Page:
A concise overview of the CIA’s troubled dealings with spies-turned-authors.
For an organization guided by the oft-quoted proverb “the secret of our success is the secret of our success,” the breadth of CIA literature, especially memoirs from former agents, is surprisingly extensive. Moran (U.S. National Security/Univ. of Warwick; Classified: Secrecy and the State in Modern Britain, 2013) provides a history of the CIA’s relationship with memoir writers and of the American intelligence community’s approach to public relations. The author points to the publication of Herbert Yardley’s The American Black Chamber in 1931 as a critical moment in the soon-to-emerge genre of U.S. spy memoirs. Years before the founding of the CIA or its predecessor, the Office of Strategic Services, Yardley’s commercially successful book sparked national security debates by disclosing sensitive cryptographic secrets. In addition, the book “established money as a key motivating factor as to why spies might be tempted to publish.” For several decades after World War II, the CIA adopted a policy of “limited hangout,” which amounted to “hiding as much as possible but occasionally allowing for a carefully controlled blast of publicity executed by its Director.” The Bay of Pigs disaster in 1961 effectively ended the CIA’s closemouthed golden age, inspiring a “culture of conspiracy about the CIA” and a flood of “renegades and whistle-blowers” writing embarrassing memoirs. Moran engagingly documents the ensuing crackdown on authors by the CIA, including honeypot schemes, elaborately planted bugs, intimidating surveillance, endless litigation, buying up entire first printings, stealing manuscripts, and the dreaded Publication Review Board. The author demonstrates the truth in one agent’s joke that “on the Agency’s scale of preferential occupations for ex-employees a second career in writing has plummeted to a cut above double agents and a shade below gunrunners.” Moran’s book is scholarly in intent but proves a surprisingly cracking read.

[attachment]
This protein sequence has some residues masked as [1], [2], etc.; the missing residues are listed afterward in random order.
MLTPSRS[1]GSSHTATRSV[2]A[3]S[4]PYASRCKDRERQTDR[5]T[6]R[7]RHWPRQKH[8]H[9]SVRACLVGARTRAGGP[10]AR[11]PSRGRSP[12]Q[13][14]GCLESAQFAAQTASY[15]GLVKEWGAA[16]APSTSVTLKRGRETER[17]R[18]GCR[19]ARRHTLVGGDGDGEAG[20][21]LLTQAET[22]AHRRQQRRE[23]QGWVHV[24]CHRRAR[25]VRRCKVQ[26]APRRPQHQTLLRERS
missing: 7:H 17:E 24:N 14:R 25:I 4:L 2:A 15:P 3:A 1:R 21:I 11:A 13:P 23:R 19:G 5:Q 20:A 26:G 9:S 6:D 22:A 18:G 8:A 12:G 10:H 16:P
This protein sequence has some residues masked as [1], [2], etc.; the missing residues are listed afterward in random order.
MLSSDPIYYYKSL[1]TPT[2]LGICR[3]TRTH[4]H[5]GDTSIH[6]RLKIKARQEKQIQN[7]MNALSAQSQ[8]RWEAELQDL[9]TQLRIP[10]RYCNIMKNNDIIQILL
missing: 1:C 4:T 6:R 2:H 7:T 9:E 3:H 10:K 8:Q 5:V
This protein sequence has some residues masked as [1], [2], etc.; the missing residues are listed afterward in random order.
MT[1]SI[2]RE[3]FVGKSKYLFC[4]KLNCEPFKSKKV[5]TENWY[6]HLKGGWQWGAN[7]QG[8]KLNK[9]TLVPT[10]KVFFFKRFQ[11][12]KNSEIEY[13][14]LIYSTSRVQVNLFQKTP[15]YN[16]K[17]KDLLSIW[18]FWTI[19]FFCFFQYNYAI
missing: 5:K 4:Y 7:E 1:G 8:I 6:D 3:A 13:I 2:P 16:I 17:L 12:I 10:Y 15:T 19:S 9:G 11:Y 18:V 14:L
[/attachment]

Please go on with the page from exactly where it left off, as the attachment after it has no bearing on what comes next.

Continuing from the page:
An informative historical summation of CIA memoirs with enough skulduggery to entertain casual readers.